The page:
Conversion stage for wort and rice powder.
Gochujang malted wort with glutinous rice powder.
Malted wort with glutinous rice powder.
Gochujang ready for fermentation stage
Gochujang ready for fermentation stage.
Gochujang in covered fermenters
Gochujang with covered fermenters.
Gochujang after weeks of fermentation.
Gochujang after 10 weeks of fermentation.

Batch Volume: about 3 qt. (2.84 L)


  • 6-liter kettle (for barley wort)
  • BIAB mesh brewing bag (optional)
  • large mixing bowl
  • long wooden spoon (for mixing in powders)
  • large onggi or similar fermentation vessel (about 3 L capacity)
  • mesh or cloth cover, or dedicated gochujang fermentation lid
  • oven or other temperature-controlled space


  • 500 g (1.1 lb.) milled pale barley malt (yeotgireum)
    OR the equivalent amount of unhopped diastatic pale malt extract
  • 500 g (1.1 lb.) glutinous rice powder (chapssal garu)
  • 250 g (0.55 lb.) fermented soybean powder (meju garu)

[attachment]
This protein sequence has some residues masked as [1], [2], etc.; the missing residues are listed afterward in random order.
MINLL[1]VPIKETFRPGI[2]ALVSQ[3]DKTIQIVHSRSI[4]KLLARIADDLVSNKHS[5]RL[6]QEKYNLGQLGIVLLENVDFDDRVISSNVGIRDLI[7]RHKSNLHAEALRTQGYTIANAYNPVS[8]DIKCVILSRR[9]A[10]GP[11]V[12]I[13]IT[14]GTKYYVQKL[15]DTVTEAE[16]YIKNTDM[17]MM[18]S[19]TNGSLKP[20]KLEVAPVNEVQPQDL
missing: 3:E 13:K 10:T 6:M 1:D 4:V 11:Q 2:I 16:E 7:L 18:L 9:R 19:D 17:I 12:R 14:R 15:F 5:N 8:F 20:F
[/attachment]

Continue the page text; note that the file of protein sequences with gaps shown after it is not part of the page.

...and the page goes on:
250 g (0.55 lb.) coarse sea salt (cheonilyeum)
  • 500 g (1.1 lb.) fine-ground red Korean chile (gochu garu), divided
  • 250 g (0.55 lb.) finely milled barley or wheat malt (optional)


Mash enough filtered brewing water with the pale barley malt in a mesh bag to achieve 4 liters of 1.036-gravity wort at 50°C (140°F). (Alternately, use enough pale diastatic malt extract to achieve the same volume and gravity.) Stir in the glutinous rice powder and continue to hold the same temperature until conversion of starches is complete, about two hours. Remove spent grains and bring mash kettle to a boil. Reduce volume to about 2 liters. Cool concentrated wort to below 50°C and dissolve most of the salt into it, reserving a few tablespoons to sprinkle on top of the finished gochujang prior to fermentation.

Wait until the mixture cools to 100°F (38°F) or less, if necessary, and add the fermented soybean powder and ground chile. Add the finely milled malt powder, if using. Blend well. Mixture should be very thick. If peaks fall back into the gochujang, add more chile.

Sanitize the onggi or fermentation vessel. Spatula the gochujang in, sprinkle the surface liberally with the remainder of the salt, and cover with a cloth or breathable glass lid. Ferment in a cool place 2 to 6 months, checking occasionally for mold or other microbial growth. As with miso fermentation, if mold forms, scrape it off, wipe with a food-grade ethanol such as Everclear, and sprinkle the area with more salt to prevent regrowth. When gochujang reaches a satisfactory flavor, it should be stored in airtight containers in the fridge for use.